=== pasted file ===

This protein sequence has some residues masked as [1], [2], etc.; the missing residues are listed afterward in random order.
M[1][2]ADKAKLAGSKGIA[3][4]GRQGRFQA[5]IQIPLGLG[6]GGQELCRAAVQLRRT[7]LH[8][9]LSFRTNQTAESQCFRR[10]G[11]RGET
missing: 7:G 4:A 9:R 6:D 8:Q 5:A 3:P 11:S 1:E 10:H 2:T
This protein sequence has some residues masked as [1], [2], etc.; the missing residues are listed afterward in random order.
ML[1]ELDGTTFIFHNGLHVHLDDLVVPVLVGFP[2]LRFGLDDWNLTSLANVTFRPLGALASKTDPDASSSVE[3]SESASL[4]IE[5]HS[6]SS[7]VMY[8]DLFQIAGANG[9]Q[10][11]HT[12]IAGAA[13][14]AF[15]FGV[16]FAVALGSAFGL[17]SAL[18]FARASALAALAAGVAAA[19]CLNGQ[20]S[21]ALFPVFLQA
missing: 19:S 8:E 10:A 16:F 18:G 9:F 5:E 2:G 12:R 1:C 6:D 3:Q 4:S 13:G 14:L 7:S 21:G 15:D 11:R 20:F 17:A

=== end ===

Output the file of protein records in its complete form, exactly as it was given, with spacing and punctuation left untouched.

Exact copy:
This protein sequence has some residues masked as [1], [2], etc.; the missing residues are listed afterward in random order.
M[1][2]ADKAKLAGSKGIA[3][4]GRQGRFQA[5]IQIPLGLG[6]GGQELCRAAVQLRRT[7]LH[8][9]LSFRTNQTAESQCFRR[10]G[11]RGET
missing: 7:G 4:A 9:R 6:D 8:Q 5:A 3:P 11:S 1:E 10:H 2:T
This protein sequence has some residues masked as [1], [2], etc.; the missing residues are listed afterward in random order.
ML[1]ELDGTTFIFHNGLHVHLDDLVVPVLVGFP[2]LRFGLDDWNLTSLANVTFRPLGALASKTDPDASSSVE[3]SESASL[4]IE[5]HS[6]SS[7]VMY[8]DLFQIAGANG[9]Q[10][11]HT[12]IAGAA[13][14]AF[15]FGV[16]FAVALGSAFGL[17]SAL[18]FARASALAALAAGVAAA[19]CLNGQ[20]S[21]ALFPVFLQA
missing: 19:S 8:E 10:A 16:F 18:G 9:F 5:E 2:G 12:R 1:C 6:D 3:Q 4:S 13:G 14:L 7:S 21:G 15:D 11:R 20:F 17:A